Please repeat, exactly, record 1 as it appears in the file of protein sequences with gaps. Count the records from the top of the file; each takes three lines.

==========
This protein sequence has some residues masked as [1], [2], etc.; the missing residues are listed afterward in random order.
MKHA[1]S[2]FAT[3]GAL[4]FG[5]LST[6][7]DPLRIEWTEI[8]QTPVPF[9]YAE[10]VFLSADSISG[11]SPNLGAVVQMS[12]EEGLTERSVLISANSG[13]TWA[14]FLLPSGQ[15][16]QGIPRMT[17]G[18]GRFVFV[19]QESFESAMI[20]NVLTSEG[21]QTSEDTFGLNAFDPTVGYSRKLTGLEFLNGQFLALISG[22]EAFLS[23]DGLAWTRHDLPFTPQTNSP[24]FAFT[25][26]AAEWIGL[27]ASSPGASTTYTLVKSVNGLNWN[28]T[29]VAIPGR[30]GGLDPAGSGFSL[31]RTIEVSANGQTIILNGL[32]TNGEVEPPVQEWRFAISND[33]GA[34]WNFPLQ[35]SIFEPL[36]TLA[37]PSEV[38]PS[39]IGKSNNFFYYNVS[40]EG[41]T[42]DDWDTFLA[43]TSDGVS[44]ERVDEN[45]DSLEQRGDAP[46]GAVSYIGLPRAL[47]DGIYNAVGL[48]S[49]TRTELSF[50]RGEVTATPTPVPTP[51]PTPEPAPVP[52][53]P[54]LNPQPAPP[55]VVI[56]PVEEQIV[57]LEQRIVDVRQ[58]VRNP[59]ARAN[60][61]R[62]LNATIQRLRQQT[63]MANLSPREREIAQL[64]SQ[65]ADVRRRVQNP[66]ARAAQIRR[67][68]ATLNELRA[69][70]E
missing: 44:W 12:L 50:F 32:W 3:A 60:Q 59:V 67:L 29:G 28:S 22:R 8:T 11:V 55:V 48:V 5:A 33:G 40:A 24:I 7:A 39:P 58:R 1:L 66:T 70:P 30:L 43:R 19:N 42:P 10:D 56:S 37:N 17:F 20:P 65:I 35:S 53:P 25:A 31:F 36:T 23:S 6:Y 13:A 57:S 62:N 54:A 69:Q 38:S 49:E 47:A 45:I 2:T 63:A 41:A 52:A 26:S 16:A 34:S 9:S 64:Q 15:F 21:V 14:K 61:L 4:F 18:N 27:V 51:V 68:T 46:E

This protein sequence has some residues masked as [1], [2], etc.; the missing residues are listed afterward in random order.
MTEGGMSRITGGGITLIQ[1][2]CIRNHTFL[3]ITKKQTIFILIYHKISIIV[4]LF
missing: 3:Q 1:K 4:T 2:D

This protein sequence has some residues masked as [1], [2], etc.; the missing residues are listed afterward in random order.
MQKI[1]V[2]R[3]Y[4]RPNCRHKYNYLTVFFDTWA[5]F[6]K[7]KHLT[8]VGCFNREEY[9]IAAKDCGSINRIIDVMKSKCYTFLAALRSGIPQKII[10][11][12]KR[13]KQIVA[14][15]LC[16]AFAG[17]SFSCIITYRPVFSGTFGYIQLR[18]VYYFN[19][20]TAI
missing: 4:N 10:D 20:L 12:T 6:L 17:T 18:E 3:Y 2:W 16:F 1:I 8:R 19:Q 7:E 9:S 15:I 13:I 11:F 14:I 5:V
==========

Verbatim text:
This protein sequence has some residues masked as [1], [2], etc.; the missing residues are listed afterward in random order.
MKHA[1]S[2]FAT[3]GAL[4]FG[5]LST[6][7]DPLRIEWTEI[8]QTPVPF[9]YAE[10]VFLSADSISG[11]SPNLGAVVQMS[12]EEGLTERSVLISANSG[13]TWA[14]FLLPSGQ[15][16]QGIPRMT[17]G[18]GRFVFV[19]QESFESAMI[20]NVLTSEG[21]QTSEDTFGLNAFDPTVGYSRKLTGLEFLNGQFLALISG[22]EAFLS[23]DGLAWTRHDLPFTPQTNSP[24]FAFT[25][26]AAEWIGL[27]ASSPGASTTYTLVKSVNGLNWN[28]T[29]VAIPGR[30]GGLDPAGSGFSL[31]RTIEVSANGQTIILNGL[32]TNGEVEPPVQEWRFAISND[33]GA[34]WNFPLQ[35]SIFEPL[36]TLA[37]PSEV[38]PS[39]IGKSNNFFYYNVS[40]EG[41]T[42]DDWDTFLA[43]TSDGVS[44]ERVDEN[45]DSLEQRGDAP[46]GAVSYIGLPRAL[47]DGIYNAVGL[48]S[49]TRTELSF[50]RGEVTATPTPVPTP[51]PTPEPAPVP[52][53]P[54]LNPQPAPP[55]VVI[56]PVEEQIV[57]LEQRIVDVRQ[58]VRNP[59]ARAN[60][61]R[62]LNATIQRLRQQT[63]MANLSPREREIAQL[64]SQ[65]ADVRRRVQNP[66]ARAAQIRR[67][68]ATLNELRA[69][70]E
missing: 44:W 12:L 50:F 32:W 3:A 60:Q 59:V 67:L 29:G 28:S 22:R 8:T 11:V 55:V 48:V 5:A 33:G 40:A 24:I 7:A 39:P 58:R 1:L 66:T 70:P 30:L 43:R 19:N 42:P 10:D 56:S 37:N 17:F 20:P 65:I 35:S 53:P 25:A 31:F 36:T 23:S 6:Y 13:A 57:S 62:N 54:A 69:Q 38:S 49:E 47:A 45:I 2:T 63:A 41:A 52:A 26:S 16:A 34:S 9:S 64:Q 15:F 21:V 14:K 61:L 4:F 18:N 27:V 51:V 68:T 46:E